White House report blasts Nordic socialism

Christian Wenande
October 29th, 2018

This article is more than 6 years old.

‘The Opportunity Costs of Socialism’ report claims that living standards are higher in the US than Denmark

An opportunity presents itself … just ahead of the midterms (photo: White House)

Ever since Bernie Sanders lauded Denmark and the Nordic countries in 2016 as “a model for his vision of an ideal American future”, socialism has been under attack in the US.

In August, Fox News host Trish Regan compared the socialist dystopia of Denmark to Venezuela, making various claims about how the country is uncompetitive as a result. And now, the White House has published a new report that shines an unfavourable light on Nordic socialism.

‘The Opportunity Costs of Socialism’ compares a number of areas, such as taxation, education and income, and comes to the conclusion that the living standard in the US is 15 percent better than in Denmark and the Nordic countries.

“Although they are sometimes cited as more relevant socialist success stories, the experiences of the Nordic countries also support the conclusion that socialism reduces living standards,” the report found.

“By some measures, even poor American households have better living standards than the average person living in a Nordic country.”

READ MORE: Danish News in Brief: Was Denmark’s reaction to Fox News beneath them?

Living standards and education
The report, which seems to do its best to bring up the failures and hardships endured in communist China, the Soviet Union and Venezuela, claims that embracing socialism would cripple the US economy and negatively impact the average American. High taxes is just one avenue of attack that was implemented.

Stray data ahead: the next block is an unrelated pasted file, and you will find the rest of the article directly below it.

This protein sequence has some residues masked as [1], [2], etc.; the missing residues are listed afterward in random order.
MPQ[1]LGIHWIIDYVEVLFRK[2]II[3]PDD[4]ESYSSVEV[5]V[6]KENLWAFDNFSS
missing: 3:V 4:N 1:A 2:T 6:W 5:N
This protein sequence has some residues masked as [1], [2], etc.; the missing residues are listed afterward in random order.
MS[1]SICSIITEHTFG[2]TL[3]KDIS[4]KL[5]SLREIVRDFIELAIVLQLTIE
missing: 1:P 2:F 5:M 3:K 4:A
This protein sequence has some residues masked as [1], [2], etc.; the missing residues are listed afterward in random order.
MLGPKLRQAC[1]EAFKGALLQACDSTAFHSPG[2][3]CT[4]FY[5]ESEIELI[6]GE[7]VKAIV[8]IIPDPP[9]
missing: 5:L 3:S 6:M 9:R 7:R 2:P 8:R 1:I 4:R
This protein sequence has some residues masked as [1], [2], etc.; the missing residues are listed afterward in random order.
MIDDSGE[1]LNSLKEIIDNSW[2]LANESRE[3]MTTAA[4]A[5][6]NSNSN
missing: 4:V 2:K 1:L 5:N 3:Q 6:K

“Even after accounting for transfers, a one-income couple earning the average wage with two children faces an all-in average personal income tax rate of 22 percent in the Nordic countries (counting government transfers as a negative tax), as compared with a rate of 14.2 percent in the United States. This comparison for the various family types suggests that American families earning the average wage would be taxed $2,000 to $5,000 more per year net of transfers if the United States had current Nordic policies.”

The report also questioned whether a free university education, such as what Denmark offers its citizens, was worth it, claiming that Americans were more likely to attain higher education.

There was no mention of the 32 million adults in the US that are illiterate. There was also no mention of the millions of Americans who can’t afford to get an education, or the millions saddled with student debt.

“In comparison with the tertiary schooling returns in the Nordic countries, American college graduates get their tuition back with interest, and also a lot more. To put it another way, the rates of return for a college education in the Nordic countries are low, and propensities to invest are not high, despite the fact that such an investment requires no tuition payments out of pocket.

READ MORE: Trump’s threat to tear up nuclear treaty worries Danish foreign minister

Timing is everything
The timing of the report, just ahead of the midterm elections, is not a coincidence, according to Jacob Kirkegaard, an economist working at the Peterson Institute for International Economics in Washington DC.

“Socialism is a dirty word in the US and the goal here is to provide Republican activists some fodder then can feed their voters – particularly the younger generation, which has really hit the skids,” he told DR Nyheder.

“Their economic opportunities are significantly poorer and many who have studied have massive student debts. So there are far more young Americans that are advocates of an activist state with a major redistribution policy, as we know, for example, from the Nordic region.”

Kirkegaard went on to say that the conclusions of the report weren’t necessarily incorrect, but they are without context and politically tendentious. The report’s comparison of living standards invited criticism, he said, given that the wealth disparity gap in the US is so high.

Read the entire report here.


Subscribe to our newsletter

Sign up to receive The Daily Post

Latest Podcast